Features include: Jadakiss, Joell Ortiz, Sean Price, KRS One, Slug of Atmosphere, ILL BILL, Jasiri X, Chino XL, Reks, Daytona, Beretta 9 of Killarmy, Viro the Virus (RIP), Vast Aire of Cannibal Ox, Poison Pen, SHIRT, Awol One, Pacewon of the Outsidaz, Block McCloud, Shabaam Sahdeeq, C-Rayz Walz, and Chaundon.

Producers include: Harry Fraud, Domingo, Fafu, Steel Tipped Dove, numonics, Vice Souletric, Tone Spliff, Tranzformer, Amin Payne of Australia, Dominant 1 of Malawi, and The White Shadow of Norway. It took me five years to put it all together.

And I got two special videos out of it: the now-classic “Bars & Hooks”, shot in and outside a Mercedes Benz tour bus in Brooklyn with my friend Harry Fraud and the late, great Sean Price; and “Throw Away The Key”, sponsored by the New York Civil Liberties Union, some of which was shot in front if a police station in the East Village of Manhattan.

What about your more recent single, ‘I Am’, can you tell us about that? It seems like there is some seriously hard work involved in such a global collaboration?

I realized after World View that the continent of Africa — being the birthplace of all this — needs more and better representation, so I reached out to producer Teck-Zilla, French DJ J Hart, and some of my favorite artists from throughout the African continent to join me. The purpose of the song and video are to show what it’s like to be ourselves, living in each of our countries. Hence the title “I Am”. It’s a beautiful collaboration, and I was honored to have the opportunity, and to see it featured by MTV in Africa.

Shouts! is all about discovering and sharing protest music. Do you have recommendations of protest music or socially conscious artists, something you are listening to these days?

My peoples Jasiri X, Killer Mike and Rhymefest.

It also seems to me that people sometimes shy away when the talk goes too deep into politics. You mention in your song ‘The World Is Yours’ that the mainstream media won’t play that song. Do you feel people are open minded to your activist hiphop?

Society at large? No, of course not. We in AmeriKKKa elected Donald Trump to be our president. Plus, the 1% wants to keep the 99% poor and ignorant, and sadly most of the 99% is all too comfortable staying that way. Let’s be honest, a lot of my records really knock. The instrumentals and hooks are catchy, the drums hit, my lyrics are smart and witty, and my vocals are strong and flow proper. It’s not the type of music that will overtake the pop charts or compete with the money behind the songs getting corporate radio spins. But my joints are played at protests and do quite well on the college radio charts. That’s my audience.

Many artists throw out there a protest song or two, but while keeping their original image intact – an image that is not that of protest. You on the other hand put the focus on the protest and the activism on your profiles. Can you tell me about that strategy?

It’s not a strategy, it’s being real. I am many things, rapper being one of them. But as a human being I am fiercely invested in the fight for justice, equality and the protection of our earth and animals. While not all of my music is overtly political, I am a Protest Music artist, so that’s what I’m going to put out. People either love me or hate me — but it’s always been that way, for as long as I can remember.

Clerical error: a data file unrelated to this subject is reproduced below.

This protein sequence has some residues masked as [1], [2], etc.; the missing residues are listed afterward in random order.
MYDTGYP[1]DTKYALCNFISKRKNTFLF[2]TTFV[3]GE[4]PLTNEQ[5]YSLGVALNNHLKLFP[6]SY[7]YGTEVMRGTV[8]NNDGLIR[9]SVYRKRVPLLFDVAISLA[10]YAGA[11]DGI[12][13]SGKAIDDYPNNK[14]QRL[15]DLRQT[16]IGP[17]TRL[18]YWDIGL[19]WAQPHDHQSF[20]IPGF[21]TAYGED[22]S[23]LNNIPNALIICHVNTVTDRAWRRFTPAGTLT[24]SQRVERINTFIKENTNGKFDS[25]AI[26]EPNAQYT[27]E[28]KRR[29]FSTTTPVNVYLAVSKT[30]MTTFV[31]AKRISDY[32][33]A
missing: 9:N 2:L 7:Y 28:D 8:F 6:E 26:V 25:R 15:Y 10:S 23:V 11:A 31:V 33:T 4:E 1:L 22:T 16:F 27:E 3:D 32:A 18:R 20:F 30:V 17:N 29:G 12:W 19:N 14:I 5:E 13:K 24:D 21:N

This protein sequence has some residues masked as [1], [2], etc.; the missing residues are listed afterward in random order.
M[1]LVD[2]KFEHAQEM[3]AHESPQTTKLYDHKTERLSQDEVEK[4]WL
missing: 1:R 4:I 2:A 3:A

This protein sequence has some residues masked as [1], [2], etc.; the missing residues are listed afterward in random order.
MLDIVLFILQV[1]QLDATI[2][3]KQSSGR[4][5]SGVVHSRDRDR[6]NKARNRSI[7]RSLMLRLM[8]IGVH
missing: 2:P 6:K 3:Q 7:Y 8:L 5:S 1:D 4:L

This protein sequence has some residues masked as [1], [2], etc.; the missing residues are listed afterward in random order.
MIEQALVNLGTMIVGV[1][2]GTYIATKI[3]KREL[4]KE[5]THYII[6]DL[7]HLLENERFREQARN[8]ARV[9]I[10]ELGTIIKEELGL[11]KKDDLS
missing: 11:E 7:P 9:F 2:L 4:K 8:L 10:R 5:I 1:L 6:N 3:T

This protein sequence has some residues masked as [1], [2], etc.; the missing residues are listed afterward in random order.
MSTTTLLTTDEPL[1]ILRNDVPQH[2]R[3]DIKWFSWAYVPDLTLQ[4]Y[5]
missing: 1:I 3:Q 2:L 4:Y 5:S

What about extra curricular activity? Do you partake in activism outside the music?

Activism — along with Hip Hop — enabled me to channel my anger, empathy and passion into something positive. As a Jew, who was targeted for my religion and bloodline, whose ancestors were tortured and murdered during the Holocaust (and before and after), I always related on a deep level with people of color, the poor, and all those oppressed in our straight white Christian male-dominated society.

My mom (RIP), a lifelong activist herself, was my role model; and she connected me in my teens with the Anti-Defamation League. That was the beginning.

Awkword holding a photo of his mom

I went on to co-chair the Student Activist Union at Vassar College, co-founding its Anti-Sweatshop Union and Prison Reform Group. I helped lobby congress, and lead marches and plan/implement direct actions in Washington, DC, Philadelphia, NYC, Albany, NY, Georgia, and elsewhere — to free Mumia, appeal the election of George W. Bush, and fight the US bombings in Vieques, Puerto Rico, and the US training of rightwing Latin American militants at the School of the Americas.

Meanwhile, I volunteered at Green Haven maximum security prison, soup kitchens, alternative to incarceration centres, elementary schools, and teen centres, leveraging the power of Hip Hop Ed to inform, inspire and empower.

Today, though, I focus mostly on raising my daughters to be thoughtful, confident future leaders, and living my life daily like a Buddha.

What is on the horizon for you?

Raising my daughters to be powerful women, and living a drug-free life (now at 106 days). My next song, “SOBER”, is in the works. It’s produced by AJ Munson.

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Thank you very much for participating and for the music! Anything else you’d like to shout from the rooftops?

Fuck Nazis!

Fuck Donald Trump!

19 Year Old Protest Singer Releases Her First Single